Before the New Year can begin, the darkest day of the year has to happen, at least for everyone in the Northern Hemisphere. This year, the day with the fewest hours of sunlight will fall on Thursday although the amount of sunlight will differ slightly across the timezones.

The winter solstice — solstice meaning “sun stands still” in Latin — in the Northern Hemisphere always happens around Dec. 21 or 22 depending on the exact location of the Earth. But no matter what day it falls on, it always marks the official start of the winter season, as well as the day of the year that sees the least amount of sunlight.

On the same day in the Southern Hemisphere, the opposite happens, as the day with the most amount of sunlight occurs because that hemisphere is tilted in the direction of the sun.

solstice nasa This illustration shows the position of the Earth during the winter and summer solstices. Photo: NASA

These solstices happen because the Earth reaches the point in its orbit where it is most drastically pointed away from the sun. The planet is tilted so that the Northern Hemisphere is pointing in the opposite direction of the sun, meaning the least sunlight is able to reach it. This is why the polar North gets zero energy from the sun on the day of the winter solstice, according to NASA.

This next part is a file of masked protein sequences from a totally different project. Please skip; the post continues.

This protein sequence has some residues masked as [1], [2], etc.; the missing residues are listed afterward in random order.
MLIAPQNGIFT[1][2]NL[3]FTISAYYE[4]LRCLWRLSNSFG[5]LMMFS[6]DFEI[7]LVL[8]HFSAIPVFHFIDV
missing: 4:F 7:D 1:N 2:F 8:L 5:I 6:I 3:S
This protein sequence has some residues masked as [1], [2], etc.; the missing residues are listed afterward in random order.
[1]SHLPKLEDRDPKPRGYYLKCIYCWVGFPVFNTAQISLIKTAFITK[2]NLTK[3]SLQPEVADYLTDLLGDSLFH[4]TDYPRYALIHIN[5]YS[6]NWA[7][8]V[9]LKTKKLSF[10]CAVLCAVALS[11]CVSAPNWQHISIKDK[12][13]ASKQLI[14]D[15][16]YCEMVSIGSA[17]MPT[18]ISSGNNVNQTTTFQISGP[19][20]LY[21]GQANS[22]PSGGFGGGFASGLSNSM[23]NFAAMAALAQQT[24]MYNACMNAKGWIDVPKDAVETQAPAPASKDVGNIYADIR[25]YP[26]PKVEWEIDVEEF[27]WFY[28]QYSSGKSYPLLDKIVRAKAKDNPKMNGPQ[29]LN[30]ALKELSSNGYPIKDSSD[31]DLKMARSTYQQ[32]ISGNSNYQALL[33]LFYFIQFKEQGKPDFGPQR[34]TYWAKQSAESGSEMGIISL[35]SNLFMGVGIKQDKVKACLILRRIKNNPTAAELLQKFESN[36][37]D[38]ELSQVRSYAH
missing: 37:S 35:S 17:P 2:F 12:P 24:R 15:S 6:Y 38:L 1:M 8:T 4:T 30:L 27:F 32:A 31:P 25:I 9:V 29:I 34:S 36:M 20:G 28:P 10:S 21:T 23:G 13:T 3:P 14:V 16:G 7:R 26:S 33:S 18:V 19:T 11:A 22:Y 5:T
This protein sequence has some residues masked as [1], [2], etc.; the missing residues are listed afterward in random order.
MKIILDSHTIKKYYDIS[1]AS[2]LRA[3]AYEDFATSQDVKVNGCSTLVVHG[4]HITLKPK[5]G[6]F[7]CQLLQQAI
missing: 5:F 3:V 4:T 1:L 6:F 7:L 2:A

In New York City on Thursday there will only be nine hours and 15 minutes of daylight, the rest of the time will either be filled with night or various classifications of twilight. But the good news is that after Thursday, the amount of daylight happening each day will slowly start to increase again as the Earth begins to tilt back the other way.

To find exactly how short a period of time the daylight will last on Thursday in different cities across the country check TimeandDate.com.

The solstice is celebrated in different ways all around the world but one of the most popular and well known is the celebration at Stonehenge in England. There the mysterious and ancient monument made of massive stones and is perfectly aligned so that it is in sight-line with the sunset on the day of the winter solstice. The site was likely originally a spot for worshiping the solstices, according to English Heritage